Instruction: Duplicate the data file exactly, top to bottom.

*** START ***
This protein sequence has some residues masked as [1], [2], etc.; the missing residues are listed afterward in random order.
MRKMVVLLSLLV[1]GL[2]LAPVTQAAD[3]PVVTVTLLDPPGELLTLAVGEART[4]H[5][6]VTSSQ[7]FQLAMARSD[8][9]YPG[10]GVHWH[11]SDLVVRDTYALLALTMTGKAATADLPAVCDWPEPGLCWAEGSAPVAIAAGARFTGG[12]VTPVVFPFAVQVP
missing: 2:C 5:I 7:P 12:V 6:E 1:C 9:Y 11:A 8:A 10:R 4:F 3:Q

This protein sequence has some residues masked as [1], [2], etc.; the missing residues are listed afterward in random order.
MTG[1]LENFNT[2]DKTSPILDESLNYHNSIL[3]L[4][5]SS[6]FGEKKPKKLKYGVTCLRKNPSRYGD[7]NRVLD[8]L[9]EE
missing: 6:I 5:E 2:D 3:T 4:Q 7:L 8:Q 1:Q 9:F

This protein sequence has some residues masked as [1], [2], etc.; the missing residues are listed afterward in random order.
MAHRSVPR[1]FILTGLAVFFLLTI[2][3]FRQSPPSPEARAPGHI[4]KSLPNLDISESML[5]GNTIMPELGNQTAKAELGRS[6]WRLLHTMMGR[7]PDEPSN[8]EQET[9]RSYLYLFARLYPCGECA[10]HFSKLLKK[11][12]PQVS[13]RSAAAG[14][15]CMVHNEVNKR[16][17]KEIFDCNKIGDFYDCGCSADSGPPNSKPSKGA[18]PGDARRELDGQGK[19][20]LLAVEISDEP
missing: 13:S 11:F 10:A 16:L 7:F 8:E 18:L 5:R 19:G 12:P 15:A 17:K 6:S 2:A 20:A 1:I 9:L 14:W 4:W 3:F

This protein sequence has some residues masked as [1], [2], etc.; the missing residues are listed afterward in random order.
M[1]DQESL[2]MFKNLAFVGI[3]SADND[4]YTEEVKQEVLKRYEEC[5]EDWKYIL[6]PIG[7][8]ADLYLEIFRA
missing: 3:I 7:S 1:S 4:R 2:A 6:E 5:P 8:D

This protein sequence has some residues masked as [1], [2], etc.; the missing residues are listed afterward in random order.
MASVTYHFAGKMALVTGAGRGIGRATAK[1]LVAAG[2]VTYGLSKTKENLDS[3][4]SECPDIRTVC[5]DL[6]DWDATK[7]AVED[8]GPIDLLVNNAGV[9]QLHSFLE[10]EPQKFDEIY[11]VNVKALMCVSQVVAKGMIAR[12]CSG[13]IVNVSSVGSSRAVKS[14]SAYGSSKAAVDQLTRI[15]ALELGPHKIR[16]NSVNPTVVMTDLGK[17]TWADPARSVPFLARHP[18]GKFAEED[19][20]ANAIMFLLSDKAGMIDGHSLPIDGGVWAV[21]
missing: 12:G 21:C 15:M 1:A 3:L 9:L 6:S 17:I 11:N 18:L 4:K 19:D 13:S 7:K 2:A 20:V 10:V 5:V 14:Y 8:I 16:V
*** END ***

This protein sequence has some residues masked as [1], [2], etc.; the missing residues are listed afterward in random order.
MRKMVVLLSLLV[1]GL[2]LAPVTQAAD[3]PVVTVTLLDPPGELLTLAVGEART[4]H[5][6]VTSSQ[7]FQLAMARSD[8][9]YPG[10]GVHWH[11]SDLVVRDTYALLALTMTGKAATADLPAVCDWPEPGLCWAEGSAPVAIAAGARFTGG[12]VTPVVFPFAVQVP
missing: 2:C 5:I 7:P 12:V 6:E 1:C 9:Y 11:A 8:A 10:R 4:F 3:Q

This protein sequence has some residues masked as [1], [2], etc.; the missing residues are listed afterward in random order.
MTG[1]LENFNT[2]DKTSPILDESLNYHNSIL[3]L[4][5]SS[6]FGEKKPKKLKYGVTCLRKNPSRYGD[7]NRVLD[8]L[9]EE
missing: 6:I 5:E 2:D 3:T 4:Q 7:L 8:Q 1:Q 9:F

This protein sequence has some residues masked as [1], [2], etc.; the missing residues are listed afterward in random order.
MAHRSVPR[1]FILTGLAVFFLLTI[2][3]FRQSPPSPEARAPGHI[4]KSLPNLDISESML[5]GNTIMPELGNQTAKAELGRS[6]WRLLHTMMGR[7]PDEPSN[8]EQET[9]RSYLYLFARLYPCGECA[10]HFSKLLKK[11][12]PQVS[13]RSAAAG[14][15]CMVHNEVNKR[16][17]KEIFDCNKIGDFYDCGCSADSGPPNSKPSKGA[18]PGDARRELDGQGK[19][20]LLAVEISDEP
missing: 13:S 11:F 10:A 16:L 7:F 8:E 18:L 5:R 19:G 12:P 15:A 17:K 6:S 2:A 20:A 1:I 9:L 14:W 4:W 3:F

This protein sequence has some residues masked as [1], [2], etc.; the missing residues are listed afterward in random order.
M[1]DQESL[2]MFKNLAFVGI[3]SADND[4]YTEEVKQEVLKRYEEC[5]EDWKYIL[6]PIG[7][8]ADLYLEIFRA
missing: 3:I 7:S 1:S 4:R 2:A 6:E 5:P 8:D

This protein sequence has some residues masked as [1], [2], etc.; the missing residues are listed afterward in random order.
MASVTYHFAGKMALVTGAGRGIGRATAK[1]LVAAG[2]VTYGLSKTKENLDS[3][4]SECPDIRTVC[5]DL[6]DWDATK[7]AVED[8]GPIDLLVNNAGV[9]QLHSFLE[10]EPQKFDEIY[11]VNVKALMCVSQVVAKGMIAR[12]CSG[13]IVNVSSVGSSRAVKS[14]SAYGSSKAAVDQLTRI[15]ALELGPHKIR[16]NSVNPTVVMTDLGK[17]TWADPARSVPFLARHP[18]GKFAEED[19][20]ANAIMFLLSDKAGMIDGHSLPIDGGVWAV[21]
missing: 12:G 21:C 15:M 1:A 3:L 9:L 6:S 17:I 11:N 18:L 4:K 19:D 13:S 7:K 2:A 20:V 10:V 5:V 14:Y 8:I 16:V